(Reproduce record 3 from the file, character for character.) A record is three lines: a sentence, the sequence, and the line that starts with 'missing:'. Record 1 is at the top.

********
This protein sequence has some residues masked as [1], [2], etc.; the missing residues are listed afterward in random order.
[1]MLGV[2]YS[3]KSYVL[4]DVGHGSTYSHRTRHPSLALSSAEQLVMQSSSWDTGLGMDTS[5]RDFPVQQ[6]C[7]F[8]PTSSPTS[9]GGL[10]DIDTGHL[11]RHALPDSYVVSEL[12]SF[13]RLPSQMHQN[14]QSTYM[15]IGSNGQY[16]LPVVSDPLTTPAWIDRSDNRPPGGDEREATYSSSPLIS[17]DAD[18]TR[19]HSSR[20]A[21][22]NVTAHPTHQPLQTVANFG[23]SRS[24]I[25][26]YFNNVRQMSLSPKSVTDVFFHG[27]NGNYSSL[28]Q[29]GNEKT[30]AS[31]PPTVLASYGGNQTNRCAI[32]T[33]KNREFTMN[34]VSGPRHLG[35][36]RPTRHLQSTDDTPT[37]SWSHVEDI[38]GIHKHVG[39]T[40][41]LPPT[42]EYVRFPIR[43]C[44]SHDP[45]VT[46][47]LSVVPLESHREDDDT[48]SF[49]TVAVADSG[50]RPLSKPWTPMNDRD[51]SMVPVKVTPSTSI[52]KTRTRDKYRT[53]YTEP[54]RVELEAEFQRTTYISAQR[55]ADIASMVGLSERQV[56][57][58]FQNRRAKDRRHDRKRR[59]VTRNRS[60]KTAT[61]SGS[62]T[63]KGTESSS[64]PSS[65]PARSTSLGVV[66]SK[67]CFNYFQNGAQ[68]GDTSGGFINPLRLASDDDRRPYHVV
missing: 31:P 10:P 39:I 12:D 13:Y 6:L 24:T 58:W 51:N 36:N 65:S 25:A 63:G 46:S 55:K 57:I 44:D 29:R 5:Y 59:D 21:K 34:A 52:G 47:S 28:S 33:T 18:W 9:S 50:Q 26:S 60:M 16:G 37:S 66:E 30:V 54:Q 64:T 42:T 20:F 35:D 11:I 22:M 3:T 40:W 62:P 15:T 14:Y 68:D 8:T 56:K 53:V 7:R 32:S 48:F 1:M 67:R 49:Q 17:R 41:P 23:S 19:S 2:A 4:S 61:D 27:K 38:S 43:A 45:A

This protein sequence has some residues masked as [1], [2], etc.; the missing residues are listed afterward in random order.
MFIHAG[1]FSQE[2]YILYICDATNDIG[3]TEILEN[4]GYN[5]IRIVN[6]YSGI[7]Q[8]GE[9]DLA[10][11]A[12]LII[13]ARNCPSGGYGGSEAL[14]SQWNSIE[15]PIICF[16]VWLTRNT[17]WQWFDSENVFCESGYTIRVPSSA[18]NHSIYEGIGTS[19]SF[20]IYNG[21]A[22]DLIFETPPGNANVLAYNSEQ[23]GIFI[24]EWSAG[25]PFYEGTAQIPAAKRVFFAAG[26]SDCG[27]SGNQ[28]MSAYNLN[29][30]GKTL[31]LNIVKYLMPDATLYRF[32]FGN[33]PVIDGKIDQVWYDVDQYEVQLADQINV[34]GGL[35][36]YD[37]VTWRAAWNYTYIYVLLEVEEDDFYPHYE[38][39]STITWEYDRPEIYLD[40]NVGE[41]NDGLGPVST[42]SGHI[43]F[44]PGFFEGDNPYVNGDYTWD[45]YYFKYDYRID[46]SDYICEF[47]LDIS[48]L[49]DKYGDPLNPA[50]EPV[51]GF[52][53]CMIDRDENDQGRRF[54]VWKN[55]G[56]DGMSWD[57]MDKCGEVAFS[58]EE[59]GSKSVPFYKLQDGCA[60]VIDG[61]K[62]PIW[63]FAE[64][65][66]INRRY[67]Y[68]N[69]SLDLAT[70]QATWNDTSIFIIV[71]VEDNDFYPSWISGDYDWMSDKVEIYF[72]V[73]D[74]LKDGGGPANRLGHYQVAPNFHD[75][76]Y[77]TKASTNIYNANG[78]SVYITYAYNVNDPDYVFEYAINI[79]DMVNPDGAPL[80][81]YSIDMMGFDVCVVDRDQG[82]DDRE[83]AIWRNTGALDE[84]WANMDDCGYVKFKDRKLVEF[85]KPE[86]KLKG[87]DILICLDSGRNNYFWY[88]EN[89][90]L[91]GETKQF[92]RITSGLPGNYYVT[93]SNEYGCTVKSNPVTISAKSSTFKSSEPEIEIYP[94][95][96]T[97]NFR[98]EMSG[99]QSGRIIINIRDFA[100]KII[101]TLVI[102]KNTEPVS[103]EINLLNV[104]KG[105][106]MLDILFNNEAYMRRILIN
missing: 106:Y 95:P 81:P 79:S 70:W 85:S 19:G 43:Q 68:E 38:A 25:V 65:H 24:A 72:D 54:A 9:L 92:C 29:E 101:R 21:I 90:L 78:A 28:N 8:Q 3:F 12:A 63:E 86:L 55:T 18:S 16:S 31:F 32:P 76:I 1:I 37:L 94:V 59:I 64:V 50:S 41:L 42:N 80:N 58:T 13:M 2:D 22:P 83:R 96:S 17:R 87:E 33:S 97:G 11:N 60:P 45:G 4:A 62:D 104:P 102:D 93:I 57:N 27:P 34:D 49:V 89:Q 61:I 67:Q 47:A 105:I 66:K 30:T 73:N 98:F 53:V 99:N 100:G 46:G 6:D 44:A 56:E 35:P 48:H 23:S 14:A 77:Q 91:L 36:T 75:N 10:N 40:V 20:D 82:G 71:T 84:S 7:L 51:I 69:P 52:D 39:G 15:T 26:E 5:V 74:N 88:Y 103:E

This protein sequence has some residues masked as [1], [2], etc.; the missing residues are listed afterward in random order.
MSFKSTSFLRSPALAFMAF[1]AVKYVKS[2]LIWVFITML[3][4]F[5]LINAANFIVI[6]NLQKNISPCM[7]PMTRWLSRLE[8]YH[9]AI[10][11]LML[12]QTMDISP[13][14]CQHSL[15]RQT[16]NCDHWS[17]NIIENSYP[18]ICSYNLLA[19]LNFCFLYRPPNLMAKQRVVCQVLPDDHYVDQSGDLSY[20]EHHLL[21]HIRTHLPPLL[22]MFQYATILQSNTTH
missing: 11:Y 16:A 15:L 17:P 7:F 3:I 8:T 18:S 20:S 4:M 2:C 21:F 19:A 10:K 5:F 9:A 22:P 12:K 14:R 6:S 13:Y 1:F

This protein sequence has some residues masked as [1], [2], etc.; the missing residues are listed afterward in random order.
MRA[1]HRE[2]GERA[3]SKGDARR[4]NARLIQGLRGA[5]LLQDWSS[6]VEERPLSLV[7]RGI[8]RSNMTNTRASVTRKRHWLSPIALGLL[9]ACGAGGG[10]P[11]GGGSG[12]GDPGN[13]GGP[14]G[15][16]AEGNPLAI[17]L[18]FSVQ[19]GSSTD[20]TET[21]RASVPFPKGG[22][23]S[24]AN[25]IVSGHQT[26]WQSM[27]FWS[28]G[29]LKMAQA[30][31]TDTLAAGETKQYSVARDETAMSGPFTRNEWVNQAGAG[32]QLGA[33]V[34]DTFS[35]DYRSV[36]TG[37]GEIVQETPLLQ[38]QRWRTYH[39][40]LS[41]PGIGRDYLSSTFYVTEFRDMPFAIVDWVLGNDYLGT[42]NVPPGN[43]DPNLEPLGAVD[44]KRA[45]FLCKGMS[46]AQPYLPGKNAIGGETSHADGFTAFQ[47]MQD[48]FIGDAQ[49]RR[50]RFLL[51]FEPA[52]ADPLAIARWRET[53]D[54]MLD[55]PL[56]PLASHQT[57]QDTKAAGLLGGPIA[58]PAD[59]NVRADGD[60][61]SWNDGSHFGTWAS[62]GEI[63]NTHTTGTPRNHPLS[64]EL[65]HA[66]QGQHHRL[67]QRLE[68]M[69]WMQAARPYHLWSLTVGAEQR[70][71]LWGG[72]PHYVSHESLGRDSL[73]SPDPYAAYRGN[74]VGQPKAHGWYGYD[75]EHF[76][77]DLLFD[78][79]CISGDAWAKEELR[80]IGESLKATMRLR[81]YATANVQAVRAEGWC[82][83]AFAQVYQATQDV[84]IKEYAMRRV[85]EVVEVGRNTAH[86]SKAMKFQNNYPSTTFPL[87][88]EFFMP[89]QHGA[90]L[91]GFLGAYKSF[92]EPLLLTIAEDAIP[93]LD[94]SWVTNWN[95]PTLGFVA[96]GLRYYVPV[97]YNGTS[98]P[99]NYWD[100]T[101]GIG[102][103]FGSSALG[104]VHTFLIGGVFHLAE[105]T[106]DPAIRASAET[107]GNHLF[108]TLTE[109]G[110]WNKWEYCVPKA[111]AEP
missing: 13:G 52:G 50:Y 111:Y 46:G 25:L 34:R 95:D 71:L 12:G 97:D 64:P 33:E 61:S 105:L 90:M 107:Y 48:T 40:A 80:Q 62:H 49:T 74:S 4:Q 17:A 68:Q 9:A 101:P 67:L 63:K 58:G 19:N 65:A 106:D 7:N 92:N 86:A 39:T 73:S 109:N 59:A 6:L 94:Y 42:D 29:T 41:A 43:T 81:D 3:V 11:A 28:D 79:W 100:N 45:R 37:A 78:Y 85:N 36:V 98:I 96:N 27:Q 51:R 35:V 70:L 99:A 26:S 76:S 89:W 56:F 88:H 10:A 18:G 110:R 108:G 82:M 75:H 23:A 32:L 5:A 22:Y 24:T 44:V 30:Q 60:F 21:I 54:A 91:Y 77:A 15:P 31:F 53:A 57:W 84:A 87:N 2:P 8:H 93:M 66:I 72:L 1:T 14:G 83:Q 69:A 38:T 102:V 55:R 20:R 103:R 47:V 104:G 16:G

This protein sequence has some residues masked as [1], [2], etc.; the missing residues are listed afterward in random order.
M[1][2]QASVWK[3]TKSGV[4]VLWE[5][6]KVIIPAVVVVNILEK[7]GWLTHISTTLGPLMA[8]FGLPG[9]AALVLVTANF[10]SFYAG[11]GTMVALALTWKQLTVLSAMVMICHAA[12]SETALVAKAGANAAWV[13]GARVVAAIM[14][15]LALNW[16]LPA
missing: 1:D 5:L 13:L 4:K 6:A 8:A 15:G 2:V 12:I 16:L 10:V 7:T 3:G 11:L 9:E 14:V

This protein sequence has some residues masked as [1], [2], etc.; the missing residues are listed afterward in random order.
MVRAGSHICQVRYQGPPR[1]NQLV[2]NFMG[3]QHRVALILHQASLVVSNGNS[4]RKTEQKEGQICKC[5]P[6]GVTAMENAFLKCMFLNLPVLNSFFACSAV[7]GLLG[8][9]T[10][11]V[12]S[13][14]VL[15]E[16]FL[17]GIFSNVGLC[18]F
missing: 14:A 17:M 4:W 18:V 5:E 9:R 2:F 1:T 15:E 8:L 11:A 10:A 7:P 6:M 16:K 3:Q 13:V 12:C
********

This protein sequence has some residues masked as [1], [2], etc.; the missing residues are listed afterward in random order.
MSFKSTSFLRSPALAFMAF[1]AVKYVKS[2]LIWVFITML[3][4]F[5]LINAANFIVI[6]NLQKNISPCM[7]PMTRWLSRLE[8]YH[9]AI[10][11]LML[12]QTMDISP[13][14]CQHSL[15]RQT[16]NCDHWS[17]NIIENSYP[18]ICSYNLLA[19]LNFCFLYRPPNLMAKQRVVCQVLPDDHYVDQSGDLSY[20]EHHLL[21]HIRTHLPPLL[22]MFQYATILQSNTTH
missing: 11:Y 16:A 15:L 17:P 7:F 3:I 8:T 18:S 20:S 4:M 2:C 21:F 19:A 10:K 5:F 9:A 22:P 12:K 14:R 6:S 13:Y 1:F